My name is Nikki and I was once ‘trailer trash’. Yep.
For a period of my adult life, I was a certifiable member of the great unwashed, a pleb, a pov, a single mum on welfare. Someone once referred to me as ‘a wreck with spares’ – my kids being the spares, me being the wreck.
In this country, like most others, we have legislation against race discrimination, sex discrimination and age discrimination. But institutionalised and interpersonal classism is more virulent than ever. Poor people continue to be labelled, judged and discriminated against by neighbours, communities, the media, and even by our own government. It’s socially entrenched and it stinks.
Think of the kid in the playground with the holes in his only pair of shoes, you know that one who can’t afford to go on the school excursions, that little ‘houso’ loser. Think of that scraggy single mother with the bawling brat who doesn’t have quite enough silver coins to satisfy the check-out operator. Think of that deranged hobo on the street asking for small change so he can buy a bottle of beer. Think of those high-school drop-outs who can’t wait to get knocked up so they can get on the welfare gravy train.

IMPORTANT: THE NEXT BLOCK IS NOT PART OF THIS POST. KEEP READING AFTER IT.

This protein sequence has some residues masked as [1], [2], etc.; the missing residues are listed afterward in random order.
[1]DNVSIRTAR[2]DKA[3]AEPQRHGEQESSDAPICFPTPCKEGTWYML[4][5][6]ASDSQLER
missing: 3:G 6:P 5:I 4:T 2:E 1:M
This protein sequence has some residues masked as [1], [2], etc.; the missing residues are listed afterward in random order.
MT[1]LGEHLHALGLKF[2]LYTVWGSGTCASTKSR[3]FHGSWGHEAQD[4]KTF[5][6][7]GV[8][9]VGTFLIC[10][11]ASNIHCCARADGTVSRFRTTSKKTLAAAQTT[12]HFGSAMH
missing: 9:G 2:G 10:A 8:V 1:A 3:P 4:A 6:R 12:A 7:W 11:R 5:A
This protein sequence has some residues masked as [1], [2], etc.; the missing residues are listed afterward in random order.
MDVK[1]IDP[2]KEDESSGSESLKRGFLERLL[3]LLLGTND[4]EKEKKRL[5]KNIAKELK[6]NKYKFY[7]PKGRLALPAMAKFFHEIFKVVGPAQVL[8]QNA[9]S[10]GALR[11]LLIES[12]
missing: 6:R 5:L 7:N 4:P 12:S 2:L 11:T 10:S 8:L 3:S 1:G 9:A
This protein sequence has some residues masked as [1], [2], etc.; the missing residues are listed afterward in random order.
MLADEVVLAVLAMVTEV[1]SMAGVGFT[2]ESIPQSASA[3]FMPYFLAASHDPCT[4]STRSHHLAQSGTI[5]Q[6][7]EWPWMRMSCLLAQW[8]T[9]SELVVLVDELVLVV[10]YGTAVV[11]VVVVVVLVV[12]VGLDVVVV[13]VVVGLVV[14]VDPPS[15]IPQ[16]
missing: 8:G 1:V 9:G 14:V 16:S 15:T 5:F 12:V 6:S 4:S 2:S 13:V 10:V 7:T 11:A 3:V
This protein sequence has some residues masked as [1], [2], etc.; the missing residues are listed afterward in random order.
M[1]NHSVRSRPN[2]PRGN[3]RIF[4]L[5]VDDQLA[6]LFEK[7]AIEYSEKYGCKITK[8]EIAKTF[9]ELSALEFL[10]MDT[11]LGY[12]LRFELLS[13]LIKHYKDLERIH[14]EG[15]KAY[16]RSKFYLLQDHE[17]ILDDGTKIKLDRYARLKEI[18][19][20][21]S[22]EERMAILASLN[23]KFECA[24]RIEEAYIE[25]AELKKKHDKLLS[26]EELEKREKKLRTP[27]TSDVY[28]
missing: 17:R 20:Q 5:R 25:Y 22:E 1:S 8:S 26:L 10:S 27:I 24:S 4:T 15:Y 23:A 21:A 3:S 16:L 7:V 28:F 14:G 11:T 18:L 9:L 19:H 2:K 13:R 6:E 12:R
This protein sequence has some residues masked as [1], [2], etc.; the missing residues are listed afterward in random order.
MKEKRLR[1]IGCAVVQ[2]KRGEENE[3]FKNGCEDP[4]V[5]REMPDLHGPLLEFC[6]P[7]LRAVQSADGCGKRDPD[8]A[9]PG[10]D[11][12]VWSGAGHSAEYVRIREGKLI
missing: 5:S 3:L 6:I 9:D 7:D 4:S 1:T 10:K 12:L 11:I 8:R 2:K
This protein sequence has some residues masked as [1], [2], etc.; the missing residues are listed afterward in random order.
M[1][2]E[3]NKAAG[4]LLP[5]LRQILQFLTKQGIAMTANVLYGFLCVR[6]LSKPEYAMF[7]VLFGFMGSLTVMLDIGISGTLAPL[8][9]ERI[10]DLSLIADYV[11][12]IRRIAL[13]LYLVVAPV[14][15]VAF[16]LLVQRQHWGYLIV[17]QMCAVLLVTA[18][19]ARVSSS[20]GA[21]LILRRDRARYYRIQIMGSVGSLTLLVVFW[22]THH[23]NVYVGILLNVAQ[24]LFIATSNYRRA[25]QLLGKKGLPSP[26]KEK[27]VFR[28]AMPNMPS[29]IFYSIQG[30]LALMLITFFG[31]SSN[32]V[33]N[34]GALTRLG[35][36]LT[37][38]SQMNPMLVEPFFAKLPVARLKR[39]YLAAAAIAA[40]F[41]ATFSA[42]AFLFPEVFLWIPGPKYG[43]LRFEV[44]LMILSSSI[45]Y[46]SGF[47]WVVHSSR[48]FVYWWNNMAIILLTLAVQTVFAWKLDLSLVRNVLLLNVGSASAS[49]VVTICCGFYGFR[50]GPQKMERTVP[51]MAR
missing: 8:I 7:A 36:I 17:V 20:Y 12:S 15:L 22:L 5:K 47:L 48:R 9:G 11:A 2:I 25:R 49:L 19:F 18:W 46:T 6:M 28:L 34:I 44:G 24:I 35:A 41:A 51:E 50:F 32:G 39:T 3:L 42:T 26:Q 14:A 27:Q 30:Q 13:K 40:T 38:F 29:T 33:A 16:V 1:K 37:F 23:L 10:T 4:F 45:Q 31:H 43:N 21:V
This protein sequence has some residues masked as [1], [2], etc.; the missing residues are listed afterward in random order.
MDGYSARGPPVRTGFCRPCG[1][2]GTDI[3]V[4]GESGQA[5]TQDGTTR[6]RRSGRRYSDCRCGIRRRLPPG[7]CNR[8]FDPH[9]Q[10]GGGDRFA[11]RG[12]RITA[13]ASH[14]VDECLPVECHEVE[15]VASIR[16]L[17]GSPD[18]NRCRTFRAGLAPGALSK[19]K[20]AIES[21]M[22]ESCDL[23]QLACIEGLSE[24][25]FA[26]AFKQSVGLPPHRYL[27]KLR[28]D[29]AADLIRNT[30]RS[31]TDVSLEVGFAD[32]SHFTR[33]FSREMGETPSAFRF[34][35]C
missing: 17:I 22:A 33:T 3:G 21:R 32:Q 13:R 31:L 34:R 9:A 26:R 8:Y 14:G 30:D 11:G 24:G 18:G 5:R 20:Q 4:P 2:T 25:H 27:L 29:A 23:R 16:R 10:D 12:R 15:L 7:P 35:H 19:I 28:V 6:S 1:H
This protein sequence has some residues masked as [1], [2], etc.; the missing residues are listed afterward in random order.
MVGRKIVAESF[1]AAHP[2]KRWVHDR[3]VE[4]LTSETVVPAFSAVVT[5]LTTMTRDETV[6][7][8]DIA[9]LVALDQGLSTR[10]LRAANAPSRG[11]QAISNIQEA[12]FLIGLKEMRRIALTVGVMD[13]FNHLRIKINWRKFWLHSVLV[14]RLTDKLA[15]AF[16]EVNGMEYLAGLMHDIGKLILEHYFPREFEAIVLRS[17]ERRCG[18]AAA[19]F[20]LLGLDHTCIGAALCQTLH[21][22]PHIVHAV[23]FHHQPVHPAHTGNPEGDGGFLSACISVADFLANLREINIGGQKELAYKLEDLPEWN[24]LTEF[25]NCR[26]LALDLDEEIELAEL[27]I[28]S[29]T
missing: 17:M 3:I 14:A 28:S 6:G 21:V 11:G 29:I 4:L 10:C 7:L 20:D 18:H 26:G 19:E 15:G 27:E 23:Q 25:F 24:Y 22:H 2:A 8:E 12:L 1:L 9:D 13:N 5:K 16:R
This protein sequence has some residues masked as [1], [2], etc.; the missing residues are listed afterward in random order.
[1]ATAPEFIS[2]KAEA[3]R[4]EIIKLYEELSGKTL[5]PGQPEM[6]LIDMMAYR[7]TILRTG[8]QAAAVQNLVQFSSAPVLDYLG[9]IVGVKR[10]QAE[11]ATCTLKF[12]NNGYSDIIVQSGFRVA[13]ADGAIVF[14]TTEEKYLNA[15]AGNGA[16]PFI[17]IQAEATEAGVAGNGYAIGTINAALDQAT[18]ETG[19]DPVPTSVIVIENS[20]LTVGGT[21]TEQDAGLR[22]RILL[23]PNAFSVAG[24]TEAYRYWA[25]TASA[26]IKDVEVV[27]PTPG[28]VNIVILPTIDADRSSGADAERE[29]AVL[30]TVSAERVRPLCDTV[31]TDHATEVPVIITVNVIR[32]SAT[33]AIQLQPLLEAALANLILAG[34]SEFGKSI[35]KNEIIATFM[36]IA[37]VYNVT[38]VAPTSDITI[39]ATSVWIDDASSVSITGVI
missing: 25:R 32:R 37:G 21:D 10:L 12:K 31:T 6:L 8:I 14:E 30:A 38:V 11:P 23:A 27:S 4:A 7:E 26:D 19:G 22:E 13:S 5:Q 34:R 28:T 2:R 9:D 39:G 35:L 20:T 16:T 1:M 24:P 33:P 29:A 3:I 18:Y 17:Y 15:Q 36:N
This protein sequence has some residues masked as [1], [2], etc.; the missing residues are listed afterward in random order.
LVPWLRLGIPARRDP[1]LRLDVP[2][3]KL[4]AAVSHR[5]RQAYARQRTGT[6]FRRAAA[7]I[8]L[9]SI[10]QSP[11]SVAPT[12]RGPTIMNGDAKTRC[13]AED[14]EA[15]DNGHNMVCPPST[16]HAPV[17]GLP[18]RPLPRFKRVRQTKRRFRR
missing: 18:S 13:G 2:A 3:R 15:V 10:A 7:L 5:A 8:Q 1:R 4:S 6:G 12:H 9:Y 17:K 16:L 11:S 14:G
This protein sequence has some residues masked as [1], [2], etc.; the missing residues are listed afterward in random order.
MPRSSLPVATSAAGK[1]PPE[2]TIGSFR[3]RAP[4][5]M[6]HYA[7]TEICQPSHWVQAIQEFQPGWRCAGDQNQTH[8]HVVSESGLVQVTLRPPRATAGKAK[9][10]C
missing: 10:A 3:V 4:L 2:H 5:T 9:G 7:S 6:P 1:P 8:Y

If those stereotypes sound familiar, you might just be a teensy bit classist. It’s not entirely your fault; it’s an attitude that is hammered into us from an early age. In this narcissistic, consumerist world, poverty is abhorrent. And as long as there is robust discrimination against poor people, the rich can get richer without check.
We can feel a sense of compassion for the business owners while maintaining cool disregard for the casual workers when their penalty rates are cut. After all, if they are so poor they’ll miss a few Sunday dollars in the pay packet, then it really is their fault for not being a lawyer.